Join us for the 2023 – 2024 Book Club sponsored by the Friends of the Libraries, WSU Alumni Association, and the WSU Retirees Association.
When and Where:
What We’re Reading:
September 21, 2023: The Summers by Ronya Othmann, translated by Dr. Gary Schmidt
Special guest, Dr. Gary Schmidt, Dean of the College of Liberal Arts and translator of The Summers, by Ronya Othmann, will join this discussion.
The Summers narrates the coming of age of Leyla, who spends the school year in her mother’s home country of Germany but travels every summer to her father’s Kurdish village in Syria, near the Turkish border. There, with her grandparents and Yazidi friends, she comes alive. She knows the village’s smells and tastes; she knows the villagers’ stories. She knows where they keep their suitcases hidden, should they need to escape again.
As Leyla grows older, her sexual awakening takes a back seat to her cultural discoveries. She becomes increasingly disenchanted with her German classmates and friends’ indifference when ISIS troops enter the village, threatening the lives of her grandparents, aunts, uncles, cousins, and friends.
Thoughtful and poignant, The Summers addresses issues of gender, sexuality, cultural difference, politics, and identity. Ronya Othmann draws readers into multiple worlds, ultimately revealing the hopes and dreams that bind us all together when forces threaten to tear us apart. (Description from the publisher).
November 16, 2023: Calling for a Blanket Dance by Oscar Hokeah
A moving and deeply engaging novel about a young Native American man as he learns to find strength in his familial identity.
Told in a series of voices, Calling for a Blanket Dance takes us into the life of Ever Geimausaddle through the multigenerational perspectives of his family as they face myriad obstacles. His father’s injury at the hands of corrupt police, his mother’s struggle to hold on to her job and care for her husband, the constant resettlement of the family, and the legacy of centuries of injustice all intensify Ever’s bottled-up rage. Meanwhile, all of Ever’s relatives have ideas about who he is and who he should be. His Cherokee grandmother urges the family to move across Oklahoma to find security; his grandfather hopes to reunite him with his heritage through traditional gourd dances; his Kiowa cousin reminds him that he’s connected to an ancestral past. And once an adult, Ever must take the strength given to him by his relatives to save not only himself but also the next generation of family.
How will this young man visualize a place for himself when the world hasn’t given him a place to start with? Honest, heartbreaking, and ultimately uplifting, Calling for a Blanket Dance is the story of how Ever Geimausaddle found his way to home.(Description from the publisher).
January 18, 2024: Lucky Red by Claudia Cravens
It’s the spring of 1877 and sixteen-year-old Bridget is already disillusioned when she arrives penniless in Dodge City with only her wits to keep her alive. Thanks to the allure of her bright red hair and country-girl beauty, she’s recruited to work at the Buffalo Queen, the only brothel in town run by women. Bridget takes to brothel life, appreciating the good food, good pay, and good friendships she forms with her fellow “sporting women”.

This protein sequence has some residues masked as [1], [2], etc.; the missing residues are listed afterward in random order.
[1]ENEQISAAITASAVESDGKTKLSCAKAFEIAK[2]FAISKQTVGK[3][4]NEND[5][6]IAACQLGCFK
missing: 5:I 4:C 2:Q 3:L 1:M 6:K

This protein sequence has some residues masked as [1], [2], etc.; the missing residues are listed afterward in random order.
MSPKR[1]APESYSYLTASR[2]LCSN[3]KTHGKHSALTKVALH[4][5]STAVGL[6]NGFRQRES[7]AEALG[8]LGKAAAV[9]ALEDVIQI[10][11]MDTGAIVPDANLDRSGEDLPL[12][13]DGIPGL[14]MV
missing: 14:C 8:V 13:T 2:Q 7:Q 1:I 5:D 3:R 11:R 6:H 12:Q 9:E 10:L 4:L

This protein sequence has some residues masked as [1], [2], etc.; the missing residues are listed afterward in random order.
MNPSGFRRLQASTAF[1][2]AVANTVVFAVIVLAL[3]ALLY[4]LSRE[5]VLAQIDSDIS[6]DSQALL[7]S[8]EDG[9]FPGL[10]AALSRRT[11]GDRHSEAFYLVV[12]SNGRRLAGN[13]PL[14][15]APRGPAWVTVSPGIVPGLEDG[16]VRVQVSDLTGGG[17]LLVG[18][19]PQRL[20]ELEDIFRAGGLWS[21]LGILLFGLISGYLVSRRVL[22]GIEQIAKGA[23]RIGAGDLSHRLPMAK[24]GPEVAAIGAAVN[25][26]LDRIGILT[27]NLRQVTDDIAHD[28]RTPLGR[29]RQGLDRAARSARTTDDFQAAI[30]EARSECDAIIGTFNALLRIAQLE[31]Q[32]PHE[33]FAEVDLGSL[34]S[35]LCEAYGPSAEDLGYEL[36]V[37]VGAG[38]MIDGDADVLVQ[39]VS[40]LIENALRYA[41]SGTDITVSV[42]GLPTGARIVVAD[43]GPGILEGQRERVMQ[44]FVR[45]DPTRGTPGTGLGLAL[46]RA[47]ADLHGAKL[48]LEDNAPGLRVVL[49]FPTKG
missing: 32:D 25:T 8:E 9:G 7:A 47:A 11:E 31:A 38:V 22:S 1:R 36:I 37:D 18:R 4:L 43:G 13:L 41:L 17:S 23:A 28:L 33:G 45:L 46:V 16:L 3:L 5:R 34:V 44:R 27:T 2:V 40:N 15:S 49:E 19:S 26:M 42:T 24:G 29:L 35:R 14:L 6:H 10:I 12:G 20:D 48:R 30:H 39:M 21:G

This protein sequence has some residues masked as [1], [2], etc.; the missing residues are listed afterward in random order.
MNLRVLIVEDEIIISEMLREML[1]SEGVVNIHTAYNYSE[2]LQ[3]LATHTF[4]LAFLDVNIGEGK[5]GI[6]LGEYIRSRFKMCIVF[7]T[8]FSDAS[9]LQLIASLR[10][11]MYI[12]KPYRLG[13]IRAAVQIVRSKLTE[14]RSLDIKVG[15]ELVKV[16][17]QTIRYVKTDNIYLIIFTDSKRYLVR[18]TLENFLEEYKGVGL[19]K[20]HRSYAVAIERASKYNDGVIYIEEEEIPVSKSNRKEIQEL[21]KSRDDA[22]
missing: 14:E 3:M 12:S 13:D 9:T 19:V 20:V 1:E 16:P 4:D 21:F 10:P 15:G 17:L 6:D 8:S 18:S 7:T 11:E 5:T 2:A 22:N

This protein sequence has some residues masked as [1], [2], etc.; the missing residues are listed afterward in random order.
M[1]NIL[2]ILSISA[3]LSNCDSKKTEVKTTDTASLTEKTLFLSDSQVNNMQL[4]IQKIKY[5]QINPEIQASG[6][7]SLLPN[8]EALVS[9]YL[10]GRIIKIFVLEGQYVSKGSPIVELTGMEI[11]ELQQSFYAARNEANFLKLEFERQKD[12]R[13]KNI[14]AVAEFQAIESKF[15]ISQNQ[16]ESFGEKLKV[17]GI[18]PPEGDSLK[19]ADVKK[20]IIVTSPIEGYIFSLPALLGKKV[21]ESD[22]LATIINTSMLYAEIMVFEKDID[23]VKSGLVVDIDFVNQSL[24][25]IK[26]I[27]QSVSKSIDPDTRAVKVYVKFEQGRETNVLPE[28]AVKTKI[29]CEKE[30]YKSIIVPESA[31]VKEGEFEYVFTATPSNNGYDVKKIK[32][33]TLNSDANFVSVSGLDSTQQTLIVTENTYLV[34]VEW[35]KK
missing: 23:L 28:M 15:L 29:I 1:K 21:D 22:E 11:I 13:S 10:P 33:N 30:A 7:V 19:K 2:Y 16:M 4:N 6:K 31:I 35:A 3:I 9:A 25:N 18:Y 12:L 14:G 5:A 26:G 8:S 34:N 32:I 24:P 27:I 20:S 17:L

But as winter approaches, Bridget learns just how fleeting stability can be. With the arrival of out-of-towners – some ominous and downright menacing, others more alluring but potentially dangerous in their own ways, including a legendary female gunfighter who steals Bridget’s heart – tensions in Dodge City run high. When the Buffalo Queen’s peace and stability are threatened, Bridget must decide what she owes to the people she loves and what it looks like to claim her own destiny.
A thoroughly modern reimaging of the Western genre, Lucky Red, is a masterfully crafted, propulsive tale of adventure, loyalty, desire, and love. (Description from the publisher).
March 21, 2024: Horse a Novel by Geraldine Brooks – The Dayton Literary Peace Prize Winner for Fiction
A discarded painting in a junk pile, a skeleton in an attic, and the greatest racehorse in American history: from these strands, a Pulitzer Prize winner braids a sweeping story of spirit, obsession, and injustice across American history.
Kentucky, 1850. An enslaved groom named Jarret and a bay foal forge a bond of understanding that will carry the horse to record-setting victories across the South. When the nation erupts in civil war, an itinerant young artist who has made his name on paintings of the racehorse takes up arms for the Union.
On a perilous night, he reunites with the stallion and his groom, very far from the glamor of any racetrack.
New York City, 1954. Martha Jackson, a gallery owner celebrated for taking risks on edgy contemporary painters, becomes obsessed with a nineteenth-century equestrian oil painting of mysterious provenance.
Washington, DC, 2019. Jess, a Smithsonian scientist from Australia, and Theo, a Nigerian-American art historian, find themselves unexpectedly connected through their shared interest in the horse – one studying the stallion’s bones for clues to his power and endurance, the other uncovering the lost history of the unsung Black horsemen who were critical to his racing success. Based on the remarkable true story of the record-breaking thoroughbred, Lexington, who became America’s greatest stud sire, Horse is a gripping, multi-layered reckoning with the legacy of enslavement and racism in America. (Description from Publisher)
Book titles are available for borrowing from the WSU Libraries collection, click on book titles above to check current availability. Don’t have a WSU library card? Join our Friends of the Libraries for borrowing privileges and help support the Libraries’ collections and programs.